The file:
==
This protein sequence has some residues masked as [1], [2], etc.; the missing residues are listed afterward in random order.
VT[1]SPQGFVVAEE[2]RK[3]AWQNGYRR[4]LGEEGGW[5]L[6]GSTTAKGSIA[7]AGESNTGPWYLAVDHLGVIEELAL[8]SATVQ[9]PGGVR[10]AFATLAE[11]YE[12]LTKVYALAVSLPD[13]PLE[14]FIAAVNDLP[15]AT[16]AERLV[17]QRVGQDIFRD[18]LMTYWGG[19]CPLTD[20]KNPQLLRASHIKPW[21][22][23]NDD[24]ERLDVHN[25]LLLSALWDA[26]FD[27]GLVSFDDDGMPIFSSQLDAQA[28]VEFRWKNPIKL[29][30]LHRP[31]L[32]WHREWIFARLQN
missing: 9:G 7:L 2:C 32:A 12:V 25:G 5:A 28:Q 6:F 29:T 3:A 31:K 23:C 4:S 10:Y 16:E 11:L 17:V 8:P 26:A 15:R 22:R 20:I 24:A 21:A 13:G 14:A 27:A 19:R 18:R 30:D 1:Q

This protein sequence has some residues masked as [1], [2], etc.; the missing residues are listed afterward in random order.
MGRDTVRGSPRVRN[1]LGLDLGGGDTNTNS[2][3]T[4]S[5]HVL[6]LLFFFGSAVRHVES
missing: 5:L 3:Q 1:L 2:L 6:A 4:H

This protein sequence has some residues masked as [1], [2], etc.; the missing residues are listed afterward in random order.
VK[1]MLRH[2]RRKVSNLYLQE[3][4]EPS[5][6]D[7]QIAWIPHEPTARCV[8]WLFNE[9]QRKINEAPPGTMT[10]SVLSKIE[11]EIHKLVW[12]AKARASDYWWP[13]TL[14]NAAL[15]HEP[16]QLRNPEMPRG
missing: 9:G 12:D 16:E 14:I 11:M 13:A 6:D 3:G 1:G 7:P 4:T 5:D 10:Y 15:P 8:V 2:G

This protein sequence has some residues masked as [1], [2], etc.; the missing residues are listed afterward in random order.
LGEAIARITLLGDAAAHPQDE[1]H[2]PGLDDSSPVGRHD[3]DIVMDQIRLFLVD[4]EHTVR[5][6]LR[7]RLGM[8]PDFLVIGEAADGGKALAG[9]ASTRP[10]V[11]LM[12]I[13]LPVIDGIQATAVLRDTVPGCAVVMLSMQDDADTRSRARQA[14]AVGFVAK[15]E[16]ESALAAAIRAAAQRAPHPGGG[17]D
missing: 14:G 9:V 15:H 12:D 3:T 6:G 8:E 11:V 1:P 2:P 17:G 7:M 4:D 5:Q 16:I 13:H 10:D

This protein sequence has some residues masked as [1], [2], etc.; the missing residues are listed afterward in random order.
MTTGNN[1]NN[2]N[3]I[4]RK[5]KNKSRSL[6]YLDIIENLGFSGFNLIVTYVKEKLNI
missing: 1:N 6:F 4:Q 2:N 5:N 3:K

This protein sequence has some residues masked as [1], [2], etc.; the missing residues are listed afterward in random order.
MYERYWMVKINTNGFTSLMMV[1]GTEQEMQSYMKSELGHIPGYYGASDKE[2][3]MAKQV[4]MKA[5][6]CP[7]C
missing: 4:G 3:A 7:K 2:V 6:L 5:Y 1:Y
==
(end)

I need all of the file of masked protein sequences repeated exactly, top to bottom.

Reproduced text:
This protein sequence has some residues masked as [1], [2], etc.; the missing residues are listed afterward in random order.
VT[1]SPQGFVVAEE[2]RK[3]AWQNGYRR[4]LGEEGGW[5]L[6]GSTTAKGSIA[7]AGESNTGPWYLAVDHLGVIEELAL[8]SATVQ[9]PGGVR[10]AFATLAE[11]YE[12]LTKVYALAVSLPD[13]PLE[14]FIAAVNDLP[15]AT[16]AERLV[17]QRVGQDIFRD[18]LMTYWGG[19]CPLTD[20]KNPQLLRASHIKPW[21][22][23]NDD[24]ERLDVHN[25]LLLSALWDA[26]FD[27]GLVSFDDDGMPIFSSQLDAQA[28]VEFRWKNPIKL[29][30]LHRP[31]L[32]WHREWIFARLQN
missing: 9:G 7:L 2:C 32:A 12:V 25:G 5:A 28:Q 6:F 29:T 3:A 31:K 23:C 4:S 10:Y 16:E 11:L 17:V 8:P 26:A 15:R 22:R 20:I 24:A 21:A 13:G 14:A 27:A 19:R 18:R 30:D 1:Q

This protein sequence has some residues masked as [1], [2], etc.; the missing residues are listed afterward in random order.
MGRDTVRGSPRVRN[1]LGLDLGGGDTNTNS[2][3]T[4]S[5]HVL[6]LLFFFGSAVRHVES
missing: 5:L 3:Q 1:L 2:L 6:A 4:H

This protein sequence has some residues masked as [1], [2], etc.; the missing residues are listed afterward in random order.
VK[1]MLRH[2]RRKVSNLYLQE[3][4]EPS[5][6]D[7]QIAWIPHEPTARCV[8]WLFNE[9]QRKINEAPPGTMT[10]SVLSKIE[11]EIHKLVW[12]AKARASDYWWP[13]TL[14]NAAL[15]HEP[16]QLRNPEMPRG
missing: 9:G 12:D 16:E 14:I 11:M 13:A 6:D 3:G 1:G 7:P 4:T 5:D 10:Y 15:P 8:V 2:G

This protein sequence has some residues masked as [1], [2], etc.; the missing residues are listed afterward in random order.
LGEAIARITLLGDAAAHPQDE[1]H[2]PGLDDSSPVGRHD[3]DIVMDQIRLFLVD[4]EHTVR[5][6]LR[7]RLGM[8]PDFLVIGEAADGGKALAG[9]ASTRP[10]V[11]LM[12]I[13]LPVIDGIQATAVLRDTVPGCAVVMLSMQDDADTRSRARQA[14]AVGFVAK[15]E[16]ESALAAAIRAAAQRAPHPGGG[17]D
missing: 14:G 9:V 15:H 12:D 3:T 6:G 8:E 11:V 1:P 2:P 17:G 7:M 4:D 5:Q 16:I 13:H 10:D

This protein sequence has some residues masked as [1], [2], etc.; the missing residues are listed afterward in random order.
MTTGNN[1]NN[2]N[3]I[4]RK[5]KNKSRSL[6]YLDIIENLGFSGFNLIVTYVKEKLNI
missing: 1:N 6:F 4:Q 2:N 5:N 3:K

This protein sequence has some residues masked as [1], [2], etc.; the missing residues are listed afterward in random order.
MYERYWMVKINTNGFTSLMMV[1]GTEQEMQSYMKSELGHIPGYYGASDKE[2][3]MAKQV[4]MKA[5][6]CP[7]C
missing: 4:G 3:A 7:K 2:V 6:L 5:Y 1:Y